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In two short years, MRket has cemented its position as the leading trade show for dressy and classic men’s wear brands, and the summer session was no different as the event’s net square footage jumped 30.9 percent from last August’s show, with 260 brands exhibiting.

This story first appeared in the September 10, 2009 issue of WWD. Subscribe Today.

“Especially during these still-difficult times…it is particularly heartening to have played such a large role in pulling the high-end men’s wear industry together,” said Britton Jones, president and chief executive of Business Journals Inc., producer of MRket.

That sense of cautious optimism radiated throughout the show as exhibitors and retailers alike noted a jump in business. “Business is different,” said David Levy of Levy’s in Nashville. “When there’s traffic in the store, sales follow, but it takes more these days to draw shoppers in the door.

“Our clients have not lost their personal paychecks,” Levy added. “But they lost assets and stopped shopping because they felt guilty about it. But now they’re more energetic and they’re tired of not shopping.”

He, and other retailers, articulated the need for “fun, sophisticated” merchandise as well as apparel with equal parts style and value.

S. Kuhlman, in its first season of wholesaling, appeared to meet all those criteria with sportswear inspired by contemporary Italian style. “It’s an easy, understandable look that is perfect for the U.S. market,” said proprietor Scott Kuhlman of the spring collection’s washed cotton suits, microstripe polos, and trim-fit cotton slacks. The line included 18-gauge cashmere sweaters with sweatshirt details, which retail for $195. The brand’s large woven range, which included ginghams, double-face checks, garment-dyed solids and whimsical space prints, starts at $95.

However, exhibitors at the luxe end of the spectrum said business had been tough. Bird Dog Group, which represents niche European accessories such as Breur neckwear and Codis Maya cufflinks, reported challenged sales but said interest for its high-priced accessories — like Corgi hand-loomed socks that start at $35 retail — had begun to pick up. “Items and novelty-driven pieces, like colorful rugby socks, are selling,” said Bird Dog agent Jim McKenry.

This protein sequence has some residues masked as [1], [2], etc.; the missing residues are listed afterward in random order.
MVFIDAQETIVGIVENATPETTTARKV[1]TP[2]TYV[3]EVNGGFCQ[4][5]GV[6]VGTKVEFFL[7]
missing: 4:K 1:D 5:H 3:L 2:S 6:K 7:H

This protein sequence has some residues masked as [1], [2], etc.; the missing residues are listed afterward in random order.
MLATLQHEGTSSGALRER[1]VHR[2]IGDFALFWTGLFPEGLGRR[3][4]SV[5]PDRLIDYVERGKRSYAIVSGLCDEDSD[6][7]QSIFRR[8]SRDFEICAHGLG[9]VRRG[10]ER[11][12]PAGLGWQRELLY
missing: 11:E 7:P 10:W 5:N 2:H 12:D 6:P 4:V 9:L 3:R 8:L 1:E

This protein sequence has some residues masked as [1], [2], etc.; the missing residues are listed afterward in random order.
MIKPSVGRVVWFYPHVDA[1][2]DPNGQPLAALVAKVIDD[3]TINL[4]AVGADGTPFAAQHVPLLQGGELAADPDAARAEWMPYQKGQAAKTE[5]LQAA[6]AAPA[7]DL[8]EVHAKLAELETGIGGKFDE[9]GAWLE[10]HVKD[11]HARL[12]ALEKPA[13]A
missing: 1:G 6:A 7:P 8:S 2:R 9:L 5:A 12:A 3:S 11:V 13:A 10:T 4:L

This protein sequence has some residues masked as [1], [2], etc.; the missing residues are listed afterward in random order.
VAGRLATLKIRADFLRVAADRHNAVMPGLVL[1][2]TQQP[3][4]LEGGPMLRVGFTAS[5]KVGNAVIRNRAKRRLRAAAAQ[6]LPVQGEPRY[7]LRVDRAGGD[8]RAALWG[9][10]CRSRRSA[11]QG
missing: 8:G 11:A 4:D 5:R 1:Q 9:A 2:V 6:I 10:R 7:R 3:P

Ike Behar, the opening price dress shirt for Neiman Marcus, has had to adjust its pricing strategy to better meet consumer demand. Steven Behar, vice president of marketing and design, said in addition to lowering prices 10 to 15 percent, the company has instituted a pricing structure that offers retailers better prices for larger orders. For spring, the brand beefed up its selection of weekend-friendly sport shirts — a big call out at the show.

Skip Gambert, a custom dress shirt manufacturer, said he had a good show due to his niche. “Inventory is devil to the retailer,” he said. He added he did well with printed shirts in either all-over patterns or trim.

But some retailers felt the statement sport shirt was nearing the saturation point. Murry Penner of M. Penner in Houston said his goal at MRket was to find “items — unique things.” He shopped primarily sportswear and was seeking knitwear. “We’ve ‘shirted’ our customers to death,” he said. “How many preppy shirts do you need?”

But the demand for woven shirts hadn’t appeared to slacken at Robert Graham, a leader of the embroidered sport shirt category. Brand president Neal Kusnetz said its continued success in the shirt market has supported sales in ancillary categories, like hosiery, hats and cufflinks. “Retailers are buying us as a brand,” Kuzentz said. “They are stepping up with larger commitments and seeing the lifestyle component of Robert Graham. Stores are rating their merchandise. They know what’s working and what is not.”

Nat Nast also reported a strong show. Barbara Nast Saletan, executive vice president of sales and marketing, said the company was doing well with a lightweight jean as well as colorful solid shorts and novelty polos. Washed linen with embroidery, performance cotton golf shirts and cotton stretch shorts were also popular. The company also offered a summer collection for the first time and was highlighting its swimwear, designed to go “from sidewalk to sea,” he said. “They look like fashion shorts but have a mesh liner,” Saletan said. The swim trunks, in various lengths, are priced to sell at $75 retail.

On all products, she said, the company managed to lower prices to offer higher initial markups for retailers — 60 to 65 percent — as well as value to the consumer. “It’s all about knowing the sweet spot at retail,” she said.

Southern Tide, which launched in 2007 in Greenville, S.C., found retailers drawn to its colorful collection of Skipjack Polo shirts, which are now available in short- and long-sleeve versions as well as solids and stripes. Flat-front Channel-Marker Khakis, pinpoint oxfords with stretch, bathing suits, boxers and T-shirts were also offered.

While oriented to classic styles, MRket also housed exhibitors with trendier product, including Kroon, which reported brisk sales of its trim, one-button, peak-lapel sport coat. “I’m actually a little surprised,” said co-owner Brent Kestin. “A year ago I couldn’t give this away and now it’s on many order [sheets].” The brand also showed military-inspired cotton coats.

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